Even though his people made it clear that he wouldn’t talk about the upcoming Fall Out Baby, OK! showed up to the Clandestine clothing preview hoping to get some insight into Pete Wentz’s current state of mind.
The recently engaged rock star was in the best of spirits, smiling and laughing with everyone. And though the whispers around the room were about the still unannounced baby due in October, Pete was more interested in talking to OK! about his clothing line, his music and being a media target.
What inspired your line for Nordstrom’s?
I wanted to go for a more muted approach, less graphic-based and more garment-based. One of the great things that you can do when you partner with a company like Nordstrom’s is that you can do things that are outside of your realm.
What made you want to go into fashion design?
I really didn’t have an aspiration to do it. It kind of just snowballed. I think it’s the same with Fall Out Boy. People are like "What’s it like to be an overnight success?", but it’s not that way. It all built slowly, that’s what I’m more interested in.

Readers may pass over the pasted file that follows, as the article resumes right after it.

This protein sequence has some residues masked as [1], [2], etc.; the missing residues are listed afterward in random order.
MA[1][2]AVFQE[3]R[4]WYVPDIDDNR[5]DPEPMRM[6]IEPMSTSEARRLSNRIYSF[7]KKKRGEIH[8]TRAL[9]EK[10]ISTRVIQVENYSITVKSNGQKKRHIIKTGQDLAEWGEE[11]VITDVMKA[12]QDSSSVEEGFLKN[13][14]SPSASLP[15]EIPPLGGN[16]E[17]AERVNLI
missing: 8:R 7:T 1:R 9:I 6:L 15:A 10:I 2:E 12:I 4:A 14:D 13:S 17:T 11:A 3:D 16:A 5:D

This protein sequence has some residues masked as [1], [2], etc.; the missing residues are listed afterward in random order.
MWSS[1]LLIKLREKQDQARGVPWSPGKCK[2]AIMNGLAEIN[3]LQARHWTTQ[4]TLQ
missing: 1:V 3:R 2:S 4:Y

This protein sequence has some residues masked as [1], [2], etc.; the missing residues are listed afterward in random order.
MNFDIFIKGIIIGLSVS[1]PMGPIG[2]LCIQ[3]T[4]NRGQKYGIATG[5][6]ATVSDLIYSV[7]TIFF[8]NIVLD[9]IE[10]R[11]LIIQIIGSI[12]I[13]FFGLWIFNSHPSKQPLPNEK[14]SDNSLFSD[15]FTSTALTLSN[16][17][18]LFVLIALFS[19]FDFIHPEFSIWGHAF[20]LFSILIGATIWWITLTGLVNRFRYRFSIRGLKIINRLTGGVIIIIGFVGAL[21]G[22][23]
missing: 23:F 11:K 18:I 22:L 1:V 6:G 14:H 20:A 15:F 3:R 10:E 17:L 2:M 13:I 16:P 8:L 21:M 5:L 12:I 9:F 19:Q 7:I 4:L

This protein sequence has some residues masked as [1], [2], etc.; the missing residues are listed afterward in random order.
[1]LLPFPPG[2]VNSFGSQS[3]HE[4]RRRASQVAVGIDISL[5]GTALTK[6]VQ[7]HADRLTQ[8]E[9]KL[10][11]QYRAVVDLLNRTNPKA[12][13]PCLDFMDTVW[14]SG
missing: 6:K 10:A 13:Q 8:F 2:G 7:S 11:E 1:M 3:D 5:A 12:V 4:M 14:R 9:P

I think you can separate people who are really interested in things by how long they stick with it. With everything I do, I don’t look to jump in with both feet.
How do you balance everything that you do?
Well, it’s hard to believe but I am a little bit neurotic. I know that might not come off! I don’t really sleep a lot. I stay up all night. On that note, surrounding yourself with a really good team of people. I have to trust my friends that they have good ideas. It would be boring if it was just me, me, me, me, me.
Fall Out Boy tried to play a concert on all seven continents, but you were foiled by bad weather in Antarctica. Were you disappointed?
This is the thing — It’s really boring to watch somebody win all the time. The great stories in history are interesting when someone has a "down." You wouldn’t watch Walk The Line if Johnny Cash didn’t go through a down. The great thing about an attempt is that you can continue to make an attempt.
Are you working on any new music?
Not really…kind of. Casually. We’re trying to figure out what the natural next process is.
Why do you think you’re such a media target?
I think that online it’s really because I probably bring a lot of hits to people’s sites because my little fans go on there and go "He’s not a jerk." Listen, I was called a douchebag or whatever when I was 14 years old. Since then we’ve invented iPhones and mp3 players — Can we come up with new derogatory names? Let’s get the technology up to speed here!
By Jocelyn Vena